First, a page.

Administrative divisions of Turkey
Turkey has a unitary structure in terms of administration and this aspect is one of the most important factors shaping the Turkish public administration. When three powers (executive, legislative and judiciary) are taken into account as the main functions of the state, local administrations have little power. Turkey is a unitary not a federal system, and the provinces are subordinated to the centre. Local administrations were established to provide services in place and the government is represented by the governors and city governors. Besides the governors and the city governors, other senior public officials are also appointed by the central government rather than appointed by mayors or elected by constituents.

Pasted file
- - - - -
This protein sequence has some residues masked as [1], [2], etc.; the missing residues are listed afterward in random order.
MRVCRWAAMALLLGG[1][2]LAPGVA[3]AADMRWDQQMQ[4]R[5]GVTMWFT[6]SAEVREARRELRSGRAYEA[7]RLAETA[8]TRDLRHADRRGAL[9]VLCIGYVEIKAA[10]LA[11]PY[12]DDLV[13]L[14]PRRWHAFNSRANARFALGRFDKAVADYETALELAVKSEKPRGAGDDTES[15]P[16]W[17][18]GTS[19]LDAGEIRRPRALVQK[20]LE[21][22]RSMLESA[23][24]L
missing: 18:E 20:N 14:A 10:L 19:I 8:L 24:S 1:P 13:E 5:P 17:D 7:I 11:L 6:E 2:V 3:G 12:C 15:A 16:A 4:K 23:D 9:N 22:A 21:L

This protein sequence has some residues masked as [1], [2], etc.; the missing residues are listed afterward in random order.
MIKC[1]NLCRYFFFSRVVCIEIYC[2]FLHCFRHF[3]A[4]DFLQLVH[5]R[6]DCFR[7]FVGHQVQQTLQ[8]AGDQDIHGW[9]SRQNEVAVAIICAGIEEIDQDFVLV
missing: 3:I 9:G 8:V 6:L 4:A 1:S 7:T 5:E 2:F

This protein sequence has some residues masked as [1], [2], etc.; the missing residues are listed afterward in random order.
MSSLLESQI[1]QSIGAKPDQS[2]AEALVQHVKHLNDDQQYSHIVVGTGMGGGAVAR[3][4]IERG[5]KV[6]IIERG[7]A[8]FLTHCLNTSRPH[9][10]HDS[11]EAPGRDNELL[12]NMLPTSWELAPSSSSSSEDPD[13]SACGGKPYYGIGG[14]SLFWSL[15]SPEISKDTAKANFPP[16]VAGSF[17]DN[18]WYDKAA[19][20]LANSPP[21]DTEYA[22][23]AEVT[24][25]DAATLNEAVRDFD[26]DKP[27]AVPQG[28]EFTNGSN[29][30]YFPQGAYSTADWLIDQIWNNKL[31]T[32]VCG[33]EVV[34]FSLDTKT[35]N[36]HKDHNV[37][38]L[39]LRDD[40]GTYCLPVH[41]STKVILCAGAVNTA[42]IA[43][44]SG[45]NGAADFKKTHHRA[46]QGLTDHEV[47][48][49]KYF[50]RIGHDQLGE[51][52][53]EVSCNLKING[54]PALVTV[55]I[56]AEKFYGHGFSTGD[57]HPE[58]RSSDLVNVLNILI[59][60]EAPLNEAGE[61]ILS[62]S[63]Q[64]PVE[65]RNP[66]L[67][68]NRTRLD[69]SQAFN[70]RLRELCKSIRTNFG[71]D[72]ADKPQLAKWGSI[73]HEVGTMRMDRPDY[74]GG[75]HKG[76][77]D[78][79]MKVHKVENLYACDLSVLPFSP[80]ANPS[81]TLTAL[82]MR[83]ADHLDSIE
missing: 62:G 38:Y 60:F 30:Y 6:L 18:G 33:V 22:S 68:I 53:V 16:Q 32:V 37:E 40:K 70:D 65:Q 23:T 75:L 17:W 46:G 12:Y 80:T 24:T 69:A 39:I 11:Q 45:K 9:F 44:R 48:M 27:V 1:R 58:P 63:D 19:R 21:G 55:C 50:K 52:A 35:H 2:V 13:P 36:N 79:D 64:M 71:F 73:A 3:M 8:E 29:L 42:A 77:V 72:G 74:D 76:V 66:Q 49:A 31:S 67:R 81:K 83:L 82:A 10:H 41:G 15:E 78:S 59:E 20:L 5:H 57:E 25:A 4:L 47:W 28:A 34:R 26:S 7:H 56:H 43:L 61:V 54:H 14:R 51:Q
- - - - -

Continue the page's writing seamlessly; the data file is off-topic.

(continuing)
Within this unitary framework, Turkey is subdivided into 81 provinces for administrative purposes. Each province is divided into districts, for a total of 973 districts. Turkey is also subdivided into 7 regions and 21 subregions for geographic, demographic and economic purposes; this does not refer to an administrative division.
The largely centralized structure of decision-making in Ankara is often considered an impediment to good governance, and causes resentment in particular in ethnic minority regions. Steps towards decentralization since 2004 have proved to be a highly controversial topic in Turkey. Turkey is obligated under the European Charter of Local Self-Government to decentralize its administrative structure. A decentralization program for Turkey is an ongoing discussion in the country's academics, politics and the broader public.
Turkey is subdivided in a hierarchical manner to subdivisions;
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